Three reasons. First, if you’re putting people in harm’s way, it’s helpful to regularly put yourself in harm’s way. They don’t need me on a mission — I’m not adding value — but accepting some level of common risk with them earns respect. Second, you have to see up close what’s actually happening. You can get descriptions, or watch it from a drone on an HDTV, but you don’t see the faces of the Iraqis. You don’t hear things. You don’t smell things. The last part is there’s a certain theater to commanding. People have an expectation of commanders. You can define your expectations any way you want them to be. A lot of people hear about you more than they directly see you. In a big organization, soldiers may only see the commander on a videoconference, or very occasionally in person. And some of the things you do — like going on missions — help to define you as a person and make clear what set of values you think are important.
Special Forces spend a lot of time rehearsing missions, but as you point out in the book, war has become so unpredictable that the value of rehearsal seems to be diminishing. How should training evolve in that situation?
I still believe in rehearsals, but I’ve learned they have a different value. When I joined the Army Rangers in 1985 we’d rehearse airfield seizure operations — we’d parachute in wearing night vision goggles, and take the field. It’s a pretty complex thing, and we’d do it over and over. We’d have contingencies in case things went wrong, but we were always trying to make things as foolproof as we could. The longer we did it, the more I realized the value of rehearsal was not in trying to get this perfectly choreographed kabuki that would unfold as planned. The value of rehearsal was to familiarize everybody with all the things that could happen, what the relationships are, and how you communicate. What you’re really doing is building up the flexibility to adapt. I’ve never been on an operation that went as planned.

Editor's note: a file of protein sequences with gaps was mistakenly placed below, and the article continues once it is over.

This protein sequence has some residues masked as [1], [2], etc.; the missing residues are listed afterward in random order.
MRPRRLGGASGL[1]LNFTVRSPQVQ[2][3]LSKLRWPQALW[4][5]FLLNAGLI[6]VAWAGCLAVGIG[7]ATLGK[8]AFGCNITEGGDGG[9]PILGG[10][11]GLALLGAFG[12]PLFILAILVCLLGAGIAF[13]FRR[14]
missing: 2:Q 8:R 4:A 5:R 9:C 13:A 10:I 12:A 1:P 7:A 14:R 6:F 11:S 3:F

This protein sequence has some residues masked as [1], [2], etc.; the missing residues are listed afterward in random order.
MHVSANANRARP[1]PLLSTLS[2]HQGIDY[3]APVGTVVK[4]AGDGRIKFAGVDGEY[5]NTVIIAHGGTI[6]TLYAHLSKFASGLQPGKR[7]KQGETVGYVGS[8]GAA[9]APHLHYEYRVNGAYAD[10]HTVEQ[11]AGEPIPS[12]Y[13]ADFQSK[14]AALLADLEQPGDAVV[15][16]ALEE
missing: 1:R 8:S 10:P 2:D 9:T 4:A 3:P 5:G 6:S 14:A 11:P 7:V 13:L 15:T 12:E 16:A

Many companies lack an overarching mission that can really bring people together the way the military’s mission does. So are the lessons of military team-building really transferrable to the private sector?
The lessons are hugely transferrable. I’ve spent the last five years on the commercial side, and it’s much less different from the military than I’d expected. The perception of the military is that we’re always on a razor’s edge, operating in dramatic environments, and making extraordinary decisions. Yes, there is a fair amount of that, but that’s more TV and movies than day-to-day. The things that make the military so good and able are very basic things, such as building levels of relationships and understanding capabilities.
I find leadership in the commercial world is extraordinarily similar. There are differences. Military leadership is easier. Money is not a factor — Congress decides what people get paid, and you can’t [decide on your own to] promote your own people, so no one asks for raises. And even if you work for a great company, it’s hard to [make the mission statement] as simple and compelling as the military’s is. So in some ways, the military has it easier. In other ways, civilian companies can be more adaptable and nimble. They’re aren’t burdened by the level of law and regulation and bureaucracy that the military is.
Dan McGinn is a senior editor at HBR.